Considering that we have had over one hundred and fifty generations since mattan Torah there are at least one hundred and fifty Moshiachs. (Chassidus even suggests that every Jew has a spark of Moshiach in his neshomo.) Indeed it is so, and yet there is no conflict between them at all. Because in the realm of ruchnius, neshomos can be part of each other, integrated together or invested in each other and one does not exclude the other as it would in gashmius. The nitzus (spark) of the neshomo of Moshiach is invested in all these individuals. We can not know or determine who has more and who has less of this nitzus. All we can say is that our Nosi, our Rebbe, has it.


Remember, you cannot apply the rules of Halacha to the world of ruchnius and you cannot apply the notions of ruchnius to Halacha. Mixing or confusing the two is a fatal error which has misled many.

Understanding this fundamental ‘hanocho’ is essential to understanding the Rebbe’s approach Moshiach and most of the Sichos in that regard.

I am not sure if I agree with all of the following but in general it makes sense to me:

Is Moshiach here now? The Rebbe in the Sichos seems to say Moshiach is here already and all we need to do is open our eyes. (You should know that this same language was already used by the Rebbe Reshab and the Frierdike Rebbe many years ago.) The answer is that the Rebbe (and the previous Rebbes) is talking about a ruchniusdike phenomenon (about which we also have precious little understanding) and we accept that it is whatever the Rebbe says it is. But if we are asking what the status is according to Halacha, Moshiach is absolutely not here. We are not even at ‘aschalte degulah’ on the contrary; the fact that some people claim that we are in ‘aschalte degeulo’ places us, according to the Rebbe, in the darkest part of golus.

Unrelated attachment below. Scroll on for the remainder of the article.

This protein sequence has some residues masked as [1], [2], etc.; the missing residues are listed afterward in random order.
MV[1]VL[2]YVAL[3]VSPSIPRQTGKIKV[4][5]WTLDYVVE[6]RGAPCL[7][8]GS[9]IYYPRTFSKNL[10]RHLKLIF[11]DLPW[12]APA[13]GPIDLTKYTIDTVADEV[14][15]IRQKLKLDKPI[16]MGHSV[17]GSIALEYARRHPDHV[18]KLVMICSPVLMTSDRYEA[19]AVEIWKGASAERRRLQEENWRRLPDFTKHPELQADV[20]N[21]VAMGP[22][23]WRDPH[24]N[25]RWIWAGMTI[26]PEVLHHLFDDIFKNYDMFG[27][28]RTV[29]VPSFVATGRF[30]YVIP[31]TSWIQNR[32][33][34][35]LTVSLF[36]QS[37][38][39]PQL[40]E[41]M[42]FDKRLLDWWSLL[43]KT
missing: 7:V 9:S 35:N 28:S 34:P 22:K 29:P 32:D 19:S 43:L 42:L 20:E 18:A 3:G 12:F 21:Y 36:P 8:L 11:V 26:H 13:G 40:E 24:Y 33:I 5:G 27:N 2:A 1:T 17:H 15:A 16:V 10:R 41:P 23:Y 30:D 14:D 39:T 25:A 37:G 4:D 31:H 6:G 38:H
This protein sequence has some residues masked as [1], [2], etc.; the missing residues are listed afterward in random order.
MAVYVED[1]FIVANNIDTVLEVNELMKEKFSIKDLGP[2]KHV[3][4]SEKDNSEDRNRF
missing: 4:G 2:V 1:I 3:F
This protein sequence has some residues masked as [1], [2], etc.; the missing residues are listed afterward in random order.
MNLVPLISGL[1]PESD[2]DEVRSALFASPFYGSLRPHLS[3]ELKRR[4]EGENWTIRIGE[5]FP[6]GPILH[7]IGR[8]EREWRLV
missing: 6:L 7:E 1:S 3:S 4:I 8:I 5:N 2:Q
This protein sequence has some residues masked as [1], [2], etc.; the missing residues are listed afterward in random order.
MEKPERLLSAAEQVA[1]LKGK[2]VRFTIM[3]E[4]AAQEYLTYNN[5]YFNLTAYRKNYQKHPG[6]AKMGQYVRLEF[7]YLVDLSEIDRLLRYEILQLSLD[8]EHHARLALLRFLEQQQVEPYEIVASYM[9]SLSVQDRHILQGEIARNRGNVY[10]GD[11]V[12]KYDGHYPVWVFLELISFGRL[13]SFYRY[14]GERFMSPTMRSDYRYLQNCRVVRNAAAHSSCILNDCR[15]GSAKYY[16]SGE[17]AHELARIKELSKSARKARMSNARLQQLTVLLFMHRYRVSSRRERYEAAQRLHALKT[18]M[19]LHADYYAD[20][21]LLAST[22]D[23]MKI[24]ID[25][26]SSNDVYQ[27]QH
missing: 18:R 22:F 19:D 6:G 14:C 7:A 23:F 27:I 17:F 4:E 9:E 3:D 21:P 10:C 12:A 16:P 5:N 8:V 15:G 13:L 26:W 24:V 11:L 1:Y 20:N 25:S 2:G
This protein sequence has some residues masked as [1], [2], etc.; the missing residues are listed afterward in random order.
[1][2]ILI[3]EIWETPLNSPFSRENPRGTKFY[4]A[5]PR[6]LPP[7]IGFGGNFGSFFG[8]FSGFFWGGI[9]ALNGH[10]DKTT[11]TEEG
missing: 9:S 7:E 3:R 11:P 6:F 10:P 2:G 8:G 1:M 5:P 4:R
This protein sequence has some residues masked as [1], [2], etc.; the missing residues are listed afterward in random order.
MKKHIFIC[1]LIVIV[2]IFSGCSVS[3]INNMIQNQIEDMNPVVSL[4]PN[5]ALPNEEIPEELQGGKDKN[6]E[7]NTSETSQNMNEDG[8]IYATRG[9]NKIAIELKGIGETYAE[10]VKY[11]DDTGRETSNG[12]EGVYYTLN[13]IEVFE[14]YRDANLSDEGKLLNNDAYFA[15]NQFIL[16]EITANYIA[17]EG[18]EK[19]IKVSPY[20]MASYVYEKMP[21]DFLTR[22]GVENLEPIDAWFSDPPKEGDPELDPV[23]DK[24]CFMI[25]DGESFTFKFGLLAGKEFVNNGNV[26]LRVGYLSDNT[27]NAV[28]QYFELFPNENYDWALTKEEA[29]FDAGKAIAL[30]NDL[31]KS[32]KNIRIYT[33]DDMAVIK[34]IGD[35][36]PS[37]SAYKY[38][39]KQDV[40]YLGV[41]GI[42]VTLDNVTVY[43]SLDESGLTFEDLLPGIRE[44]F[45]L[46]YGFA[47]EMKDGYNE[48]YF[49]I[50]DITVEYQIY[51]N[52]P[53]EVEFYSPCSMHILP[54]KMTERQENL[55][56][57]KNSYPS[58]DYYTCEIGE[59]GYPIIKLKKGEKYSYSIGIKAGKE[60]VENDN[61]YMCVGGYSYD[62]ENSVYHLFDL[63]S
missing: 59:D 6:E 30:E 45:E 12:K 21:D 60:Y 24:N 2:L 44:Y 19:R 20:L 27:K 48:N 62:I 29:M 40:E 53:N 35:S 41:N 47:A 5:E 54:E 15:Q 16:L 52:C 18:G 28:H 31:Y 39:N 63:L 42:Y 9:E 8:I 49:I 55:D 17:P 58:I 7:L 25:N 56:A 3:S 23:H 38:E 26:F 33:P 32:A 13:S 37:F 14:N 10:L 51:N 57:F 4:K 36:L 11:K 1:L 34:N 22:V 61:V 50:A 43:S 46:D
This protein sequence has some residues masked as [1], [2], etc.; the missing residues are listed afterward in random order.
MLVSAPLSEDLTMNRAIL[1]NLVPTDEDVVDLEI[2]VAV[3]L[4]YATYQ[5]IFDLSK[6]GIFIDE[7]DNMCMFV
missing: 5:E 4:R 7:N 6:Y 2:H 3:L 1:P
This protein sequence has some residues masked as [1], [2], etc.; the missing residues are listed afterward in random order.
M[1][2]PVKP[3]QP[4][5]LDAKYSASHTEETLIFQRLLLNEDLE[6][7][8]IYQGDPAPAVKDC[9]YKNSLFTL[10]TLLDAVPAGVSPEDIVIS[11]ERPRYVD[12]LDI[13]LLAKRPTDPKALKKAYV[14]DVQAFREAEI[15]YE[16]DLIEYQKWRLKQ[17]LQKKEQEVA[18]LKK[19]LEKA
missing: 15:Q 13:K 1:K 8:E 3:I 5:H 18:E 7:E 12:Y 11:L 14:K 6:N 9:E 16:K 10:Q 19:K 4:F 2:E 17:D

Is one able to feel geuloh and Moshiach now as in no other time before this? The Rebbe said yes and so it surely is, if (and ‘if’ is a very big word) we open our eyes.

Have any of us actually opened our eyes? I don’t want to judge other people but let me say that I am very very skeptical of anyone who goes around and trumpets such a claim. The old rule should apply here; der vos zogt halt nisht derby; der vos halt derby zogtnisht (the one who says is not there and the one who is there does not say).

At this point it is also important to note that making the issue of the Rebbe being Moshiach (in any which way) into an ikar in our world view and daily life is in itself a gross distortion of Torah and Chassidus. The Torah not only teaches us about the Will of Hashem but also prioritizes these values and practices. This system of priorities is a most critical part of Torah and any time we change or even mildly tamper with this delicate balance we wreak havoc on all of Torah. For example, if one does not know that an essa takes priority over a lo saseh you end up with an entirely different Torah life. This same kind of gross distortion of the priorities of Chassidus is being perpetrated on us by these people.

This I do agree with:

To sum up this point; this whole misguided effort of identifying Moshiach has to its credit the destruction of the credibility of the Rebbe’s Moshiach campaign and the alienation of many thousands from the Rebbe and Chassisdus. It is not unreasonable to suggest that this mistake has actually delayed the coming of Moshiach!!

In general I like his analysis and, whether one agrees with everything he says or not, think it should be required reading for all Lubavitchers.